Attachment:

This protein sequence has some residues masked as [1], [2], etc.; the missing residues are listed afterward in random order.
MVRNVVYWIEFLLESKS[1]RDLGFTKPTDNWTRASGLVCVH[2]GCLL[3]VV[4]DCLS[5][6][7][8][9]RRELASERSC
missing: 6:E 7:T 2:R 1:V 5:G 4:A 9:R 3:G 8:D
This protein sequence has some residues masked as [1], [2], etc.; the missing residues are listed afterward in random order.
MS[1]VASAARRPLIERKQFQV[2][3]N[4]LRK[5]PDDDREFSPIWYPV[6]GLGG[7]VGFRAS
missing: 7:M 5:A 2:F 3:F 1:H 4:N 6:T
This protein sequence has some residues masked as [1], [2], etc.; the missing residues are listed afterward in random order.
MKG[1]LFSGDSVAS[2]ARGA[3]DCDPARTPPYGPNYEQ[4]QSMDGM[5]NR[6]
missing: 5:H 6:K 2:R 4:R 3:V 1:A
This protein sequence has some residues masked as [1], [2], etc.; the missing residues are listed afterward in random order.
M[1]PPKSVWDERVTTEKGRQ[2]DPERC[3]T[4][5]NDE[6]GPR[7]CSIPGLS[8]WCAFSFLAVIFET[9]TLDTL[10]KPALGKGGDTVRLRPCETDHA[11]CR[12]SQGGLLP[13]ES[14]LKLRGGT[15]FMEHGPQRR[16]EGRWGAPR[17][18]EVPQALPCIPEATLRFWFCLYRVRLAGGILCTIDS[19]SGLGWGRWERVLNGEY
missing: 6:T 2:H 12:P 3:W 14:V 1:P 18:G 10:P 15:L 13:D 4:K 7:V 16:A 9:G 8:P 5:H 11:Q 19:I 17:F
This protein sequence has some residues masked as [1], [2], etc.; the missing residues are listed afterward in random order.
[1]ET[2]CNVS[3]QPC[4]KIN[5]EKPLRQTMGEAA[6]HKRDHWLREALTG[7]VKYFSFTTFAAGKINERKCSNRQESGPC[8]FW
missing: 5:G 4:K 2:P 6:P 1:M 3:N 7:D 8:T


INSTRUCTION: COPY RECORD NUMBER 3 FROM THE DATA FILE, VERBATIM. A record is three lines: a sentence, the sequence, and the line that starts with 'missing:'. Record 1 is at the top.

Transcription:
This protein sequence has some residues masked as [1], [2], etc.; the missing residues are listed afterward in random order.
MKG[1]LFSGDSVAS[2]ARGA[3]DCDPARTPPYGPNYEQ[4]QSMDGM[5]NR[6]
missing: 5:H 6:K 2:R 4:R 3:V 1:A